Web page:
The 35th Annual Na Hoku Hanohano Awards Show presented by the Hawaii Academy of Recording Artists was held last night at the Hawaii Convention Center to a sold out ballroom and broadcast live state-wide on KFVE.  Big Islands Mayor, Billy Kenoi, even got into the action and presented an award.

35TH ANNUAL NA HOKU HANOHANO AWARD WINNERS:

Most Promising Artist of the Year

STARR KALAHIKI, Salt (Kipuka)

Female Vocalist of the Year

NATALIE AI KAMAUU, A (Keko)

EP (“Extended Play” Release) of the Year

NA MELE O IOANE KEANAAINA, John Ioane Keanaaina, Jr. (no label)

Religious Album of the Year

John Demello accepted the award on his behalf

CHUCKY BOY CHOCK AND FRIENDS, Chucky Boy Chock (New Song Music)

Group of the Year

WAIPUNA, E Hoi Mai (Poki)

Hip Hop Album of the Year

ILLNOMADIC, Navid Najafi (Aumakua)

Single of the Year

AINAHAU, Waipuna (Poki)

Male Vocalist of the Year

KUANA TORRES KAHELE, Kaunaloa (Kuana Torres Kahele)

 

Instrumental Album of the Year

PEACE LOVE UKULELE, Jake Shimabukuro (Hitchhike)

Slack Key Album of the Year

  • WAIMAKA HELELEI, Dennis Kamakahi and Stephen Inglis (Aumakua)

Island Music Album of the Year

E HOI MAI, Waipuna (Poki)

Jazz Album of the Year (TIE)

SALT, Starr Kalihiki (Kipuka) and  UKULELE JAZZ LIVE IN CONCERT HILO, HAWAII, Benny Chong (no label)

Contemporary Album of the Year

RISING IN LOVE, Lehua Kalima (Kalima)

Reggae Album of the Year

SIMPLY FOR LOVE, Ekolu (Waiehu)

Hawaiian Album of the Year

KAUNALOA, Kuana Torres Kahele (Kuana Torres Kahele)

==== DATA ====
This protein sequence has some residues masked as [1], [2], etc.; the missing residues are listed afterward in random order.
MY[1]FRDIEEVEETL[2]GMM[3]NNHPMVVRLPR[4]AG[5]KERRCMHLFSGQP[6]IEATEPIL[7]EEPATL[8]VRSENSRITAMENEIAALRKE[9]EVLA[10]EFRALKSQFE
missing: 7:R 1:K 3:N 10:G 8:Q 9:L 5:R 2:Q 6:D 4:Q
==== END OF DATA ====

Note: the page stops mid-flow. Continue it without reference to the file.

Rock Album of the Year

WAREHOUSE BLUES, Willie K (Maui Tribe)

Album of the Year

KAUNALOA, Kuana Torres Kahele (Kuana Torres Kahele) Kuana Torres Kahele and Dave Tucciarone –  Producers

Song of the Year

NA VACQUEROS by Kuana Torres Kahele from KAUNALOA

Favorite Entertainer of the Year

JAKE SHIMABUKURO

2012 TECHNICAL FINALISTS

Graphics Award

KUHAO ZANE AND KAMELE ESKARAN, for KAUNALOA, Kuana Torres Kahele (Kuana Torres Kahele)

Liner Notes Award

KUANA TORRES KAHELE, for KAUNALOA, Kuana Torres Kahele (Kuana Torres Kahele)

2012 ADJUDICATED FINALISTS
Note:  Each of these categories is voted on by a separate panel of judges.

Haku Mele

KUU HOA HIIKUA, by Kalehua Krug from AIA I HI`IALO, Hiikua (Kanemakua)

Hawaiian Language Performance

ROBERT CAZIMERO, Hula (Mountain Apple)

Engineering Award

  • WENDELL CHING for Lover’s Race (Afflatus)
  • WENDELL CHING, BRAD WATANABE, AND JP KENNEDY for Self Titled, Hot Rain (Afflatus)

International Album of the Year – NEW CATEGORY

OHANA, Kaulana (Kaulana)

ITO: Interisland Travelwrights an Exhibition and Pop-Up Shop by Sig, Nalani and Kuha‘o Zane of Travel Goods, Fashion & Art

Media Release:

Turning its curatorial eye on towards the Big Island, Interisland Terminal’s next program highlights the Hilo-based creative and design powerhouse triumvirate Sig Zane, Nalani Kanakaole, and Kuha‘o Zane.

Kuhao, Nalani and Sig Zane at the 2010 Na Hoku Hanohano Awards after Kuhao won for Best Graphics for an Album Cover

This program will highlight the unique and beloved approach of that the Zane Family brings to their creative work as cultural practitioners, designers of contemporary aloha attire.  It is an approach that truly rooted in Hawai‘i.

The inspiration for the exhibition title and concept, “ITO,” comes from the idea of “Interisland Living.” Of this, Sig says, “Hilo to Kaunakakai, between Lihu‘e to Hana, or going to Lana‘i and then to Honolulu, each unique locale offers its own stamp in your passport of memories.  Traversing between islands are a distinct part of Hawaiian life as in the past and especially today.”  Son, Kuha‘o adds, “ITO is our point of origin!  Home base, return to sender, the three-letter cluster that ends a mirage of airport codes on our return flight.  ITO is the code, representing our “Point A”- Hilo, Hawaii.”